December 26, 2009

Adventures with Flat Everett

Flat Everett is a new friend of ours that arrived in the mail the other day. My cousin (non-flat Everett) had a school project where they make a flat version of themselves, and then mail them off to friends. Then the friends will show the Flat Person around the town they live, and take a few pictures, that sort of thing. Sounds like fun! It is a good reason to spend a bit of time around the town where you live.

One of the things that my wife and I sometimes do is have dinner at a nice sushi restaurant that her family has been going to for many years. They know the head chef there, and he's a really nice guy. The sushi place is about an hour out of Tokyo, so we needed to catch a train. We headed out to Shinjuku station, which is one of the busiest train stations in the world.

From Shinjuku station, we took the strangely named Romance Car out to Sagami Ono. We didn't have enough money to get a separate seat for Flat Everett so he rode (fairly comfortably I think) in the seat-pocket. Once we arrived, Flat Everett met two Japanese women dressed up like Santa. It was just before the Christmas holiday and so there was lots of themed Christmas advertising and trees. People in Japan don't celebrate Christmas like people in America do. Christmas is not a national holiday and people go to school and work on Christmas day. Christmas Eve is a time for couples and couples will often go to a nice dinner and exchange presents. People don't usually give presents or toys to each other on Christmas though. They traditionally have Kentucky Fried Chicken (they do a lot of business on Christmas and Christmas Eve, due mostly to strong marketing campaigns in the 70s and 80s) and a Christmas Cake. I haven't had a Christmas Cake yet, but all the big department stores take pre-orders for Christmas Cakes a few weeks before Christmas.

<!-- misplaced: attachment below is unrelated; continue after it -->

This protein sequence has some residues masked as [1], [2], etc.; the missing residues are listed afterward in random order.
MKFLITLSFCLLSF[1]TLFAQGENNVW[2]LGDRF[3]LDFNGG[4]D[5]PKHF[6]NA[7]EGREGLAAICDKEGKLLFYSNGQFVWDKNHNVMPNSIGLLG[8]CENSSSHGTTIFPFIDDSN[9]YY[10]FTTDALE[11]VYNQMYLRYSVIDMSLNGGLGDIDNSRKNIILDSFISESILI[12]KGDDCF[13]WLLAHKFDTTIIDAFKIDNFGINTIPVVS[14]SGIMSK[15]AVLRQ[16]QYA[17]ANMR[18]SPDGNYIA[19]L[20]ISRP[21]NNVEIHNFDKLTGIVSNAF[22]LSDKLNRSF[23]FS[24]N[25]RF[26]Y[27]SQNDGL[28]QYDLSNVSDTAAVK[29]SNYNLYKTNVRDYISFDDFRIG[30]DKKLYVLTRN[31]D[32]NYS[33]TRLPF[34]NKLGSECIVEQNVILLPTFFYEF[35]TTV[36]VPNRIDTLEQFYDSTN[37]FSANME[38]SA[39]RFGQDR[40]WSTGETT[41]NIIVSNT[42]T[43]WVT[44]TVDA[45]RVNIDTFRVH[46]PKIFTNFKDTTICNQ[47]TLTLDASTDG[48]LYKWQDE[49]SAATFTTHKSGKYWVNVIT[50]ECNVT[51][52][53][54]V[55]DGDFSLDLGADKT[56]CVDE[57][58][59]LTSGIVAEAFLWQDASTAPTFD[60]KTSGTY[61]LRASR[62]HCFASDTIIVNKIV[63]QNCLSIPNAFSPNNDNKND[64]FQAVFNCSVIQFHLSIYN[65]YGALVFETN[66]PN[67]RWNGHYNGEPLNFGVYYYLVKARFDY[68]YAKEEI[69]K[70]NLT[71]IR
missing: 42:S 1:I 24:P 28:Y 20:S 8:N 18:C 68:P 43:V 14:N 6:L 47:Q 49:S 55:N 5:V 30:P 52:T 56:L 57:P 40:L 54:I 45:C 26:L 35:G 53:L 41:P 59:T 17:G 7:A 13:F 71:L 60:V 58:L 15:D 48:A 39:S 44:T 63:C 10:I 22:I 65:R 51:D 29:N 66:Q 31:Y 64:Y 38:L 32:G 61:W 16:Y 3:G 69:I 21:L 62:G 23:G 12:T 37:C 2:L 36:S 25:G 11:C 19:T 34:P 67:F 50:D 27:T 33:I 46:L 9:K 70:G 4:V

We walked to the Sushi place (a nice restaurant in the local department store) after doing some shopping, and Flat Everett met the Sushi Chef there. He also made friends with my niece. The dinner was great, and we all went home very full. Unlike Flat Everett, I am starting to turn round. I need to see what Flat Everett does to keep in shape.


The day after Christmas my wife and I had the day off so we decided to go out to one of our favorite places in Tokyo (the 54 story Mori tower's Mori Art Museum) and Flat Everett came along with us. We've gone there a few times in the past year, at least three or four, and there is also a great view from the top of the tower over Tokyo itself. I had also, a few weeks prior, made reservations at the nearby Tateru Yoshino in the Shiba Park Hotel (a French restaurant that received a Michelin Star rating the past few years) in the evening, so we planned to make a day of it.